Having been a patient of the Park Surgery for well over fifty years, I cannot fault the treatment I have received from hard working GPs along with their ancillary staff.
That said, this morning (January 26) I was told by my local pharmacist that the surgery in question was working ten days in arrears.
When I moved to Horsham in 1967, doctors at the then North Street Practice tended to first examine the patient rather than a computer screen and were willing to visit their patients at home if and when considered necessary.
Being allocated to a particular doctor enabled a patient to build up a strong personal relationship over time with their chosen medico who in turn could often identify the cause and possible remedy of a particular ailment without referral to a hospital. That was before the advent of the computer.
Today, to gain an appointment with one’s allocated doctor, it is possible to wait up to ten days or more and consequently the close doctor/patient relationship has become increasingly impersonal.
As with so many other areas in life, technology has taken over from human relationships. Add to this the influx of so many families who are fleeing the capital and beyond in search of a perceived rural idyll - and one has an insoluble problem - massive house building in this area of Sussex - without the necessary infrastructure and essential medical facilities.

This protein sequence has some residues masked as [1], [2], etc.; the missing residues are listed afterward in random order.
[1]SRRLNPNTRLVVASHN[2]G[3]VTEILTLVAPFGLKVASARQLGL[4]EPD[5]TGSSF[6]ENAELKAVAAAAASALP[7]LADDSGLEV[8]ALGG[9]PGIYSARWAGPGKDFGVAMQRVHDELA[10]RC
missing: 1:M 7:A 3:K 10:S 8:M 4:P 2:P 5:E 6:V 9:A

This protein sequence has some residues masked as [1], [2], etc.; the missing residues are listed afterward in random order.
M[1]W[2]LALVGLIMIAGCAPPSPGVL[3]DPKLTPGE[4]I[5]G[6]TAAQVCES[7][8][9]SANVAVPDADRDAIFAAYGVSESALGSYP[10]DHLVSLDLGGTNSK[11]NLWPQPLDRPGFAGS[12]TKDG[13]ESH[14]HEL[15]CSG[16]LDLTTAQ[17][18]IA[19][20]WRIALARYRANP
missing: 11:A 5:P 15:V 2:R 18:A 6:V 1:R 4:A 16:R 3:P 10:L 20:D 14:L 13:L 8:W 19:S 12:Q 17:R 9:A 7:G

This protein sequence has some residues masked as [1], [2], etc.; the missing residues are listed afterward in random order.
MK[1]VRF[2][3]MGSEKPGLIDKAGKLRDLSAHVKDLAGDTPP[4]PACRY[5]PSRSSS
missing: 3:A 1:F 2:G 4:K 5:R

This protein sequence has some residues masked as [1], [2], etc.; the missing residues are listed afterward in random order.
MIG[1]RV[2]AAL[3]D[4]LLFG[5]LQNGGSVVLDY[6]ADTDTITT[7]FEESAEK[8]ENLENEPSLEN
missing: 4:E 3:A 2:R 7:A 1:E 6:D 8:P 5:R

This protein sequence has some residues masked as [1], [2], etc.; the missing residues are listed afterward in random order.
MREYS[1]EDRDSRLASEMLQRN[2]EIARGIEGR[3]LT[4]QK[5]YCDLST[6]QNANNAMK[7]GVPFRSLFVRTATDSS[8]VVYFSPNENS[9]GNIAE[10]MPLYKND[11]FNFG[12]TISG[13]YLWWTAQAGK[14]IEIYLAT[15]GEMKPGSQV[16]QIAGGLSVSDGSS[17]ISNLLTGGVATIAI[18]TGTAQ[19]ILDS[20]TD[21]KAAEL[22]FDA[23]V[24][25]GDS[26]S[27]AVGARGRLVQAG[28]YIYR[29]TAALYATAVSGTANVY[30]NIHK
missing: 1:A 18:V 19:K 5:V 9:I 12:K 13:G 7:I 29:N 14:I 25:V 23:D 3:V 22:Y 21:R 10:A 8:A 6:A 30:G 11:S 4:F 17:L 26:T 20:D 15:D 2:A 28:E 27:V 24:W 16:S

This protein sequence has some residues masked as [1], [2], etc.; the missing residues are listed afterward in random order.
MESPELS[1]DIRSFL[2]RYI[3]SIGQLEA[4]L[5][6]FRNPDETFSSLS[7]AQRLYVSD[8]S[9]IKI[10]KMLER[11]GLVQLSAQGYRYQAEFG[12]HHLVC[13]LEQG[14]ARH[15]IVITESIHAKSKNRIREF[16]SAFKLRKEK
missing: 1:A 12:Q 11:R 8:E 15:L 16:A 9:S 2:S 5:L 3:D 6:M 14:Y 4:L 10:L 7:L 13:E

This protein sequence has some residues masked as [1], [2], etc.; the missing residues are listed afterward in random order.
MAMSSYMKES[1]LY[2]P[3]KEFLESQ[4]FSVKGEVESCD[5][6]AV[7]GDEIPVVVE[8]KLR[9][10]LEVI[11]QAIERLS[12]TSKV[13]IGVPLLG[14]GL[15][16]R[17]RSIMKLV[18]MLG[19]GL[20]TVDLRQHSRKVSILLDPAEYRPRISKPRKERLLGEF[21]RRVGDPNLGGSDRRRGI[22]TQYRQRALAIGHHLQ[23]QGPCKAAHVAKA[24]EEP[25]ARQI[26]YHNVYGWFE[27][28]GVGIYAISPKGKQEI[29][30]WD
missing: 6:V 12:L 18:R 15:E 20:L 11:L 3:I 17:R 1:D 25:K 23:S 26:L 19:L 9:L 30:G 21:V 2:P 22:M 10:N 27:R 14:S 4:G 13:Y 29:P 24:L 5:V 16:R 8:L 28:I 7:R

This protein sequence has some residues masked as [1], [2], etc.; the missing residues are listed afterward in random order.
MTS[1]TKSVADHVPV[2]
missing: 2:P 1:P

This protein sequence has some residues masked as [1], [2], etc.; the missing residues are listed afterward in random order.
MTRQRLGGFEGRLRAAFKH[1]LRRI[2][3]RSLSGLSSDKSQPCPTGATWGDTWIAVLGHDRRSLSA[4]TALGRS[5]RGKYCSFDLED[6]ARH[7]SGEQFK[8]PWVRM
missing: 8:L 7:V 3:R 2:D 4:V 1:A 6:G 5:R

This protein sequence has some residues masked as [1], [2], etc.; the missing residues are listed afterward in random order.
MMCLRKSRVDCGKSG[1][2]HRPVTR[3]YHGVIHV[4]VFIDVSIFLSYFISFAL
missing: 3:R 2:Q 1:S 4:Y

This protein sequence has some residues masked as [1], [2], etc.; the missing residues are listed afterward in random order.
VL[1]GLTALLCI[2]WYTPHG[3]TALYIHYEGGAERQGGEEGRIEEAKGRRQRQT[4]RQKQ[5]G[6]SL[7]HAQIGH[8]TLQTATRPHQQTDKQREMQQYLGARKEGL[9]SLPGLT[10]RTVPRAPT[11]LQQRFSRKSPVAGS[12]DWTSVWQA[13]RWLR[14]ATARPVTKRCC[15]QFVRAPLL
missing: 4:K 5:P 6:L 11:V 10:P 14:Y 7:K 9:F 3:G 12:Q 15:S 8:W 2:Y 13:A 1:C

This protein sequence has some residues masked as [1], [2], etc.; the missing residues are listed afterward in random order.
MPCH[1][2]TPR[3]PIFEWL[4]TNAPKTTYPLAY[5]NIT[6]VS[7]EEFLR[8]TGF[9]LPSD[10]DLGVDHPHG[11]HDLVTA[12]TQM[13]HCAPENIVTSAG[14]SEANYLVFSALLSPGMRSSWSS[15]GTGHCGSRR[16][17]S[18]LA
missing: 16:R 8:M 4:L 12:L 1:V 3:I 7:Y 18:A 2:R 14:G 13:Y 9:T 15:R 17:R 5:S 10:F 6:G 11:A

That said, it now seems that the NHS is about to go digital with GP appointments by video chat, symptom-checking online tools and a new NHS app on the way. In short, diagnosis by smart phone.
As one patient commented, ‘I found the system - designated, ‘GP at Hand’ useful for setting up quick initial consultations, but it was frustrating having to explain my health background to a different GP each time. And it’s not ideal if they really want a good look at you’.
A thorough physical examination by your GP during your allocated ten minute appointment - can that really be true?
All this sounds like an extract from Aldous Huxley’s ground breaking book,‘Brave New World’ and accounts for the fact that so many members of my generation are saying, ‘I’m so glad I was born when I was’.
When reviewing Huxley’s work, the author, J.B. Priestley, commented, ‘Not a work for tender minds and weak stomachs’. The same comment could also apply to the future NHS which has become a substitute religion in our increasingly secular age.
Robert B. Worley
Bourns Court, Ayshe Court Drive, Horsham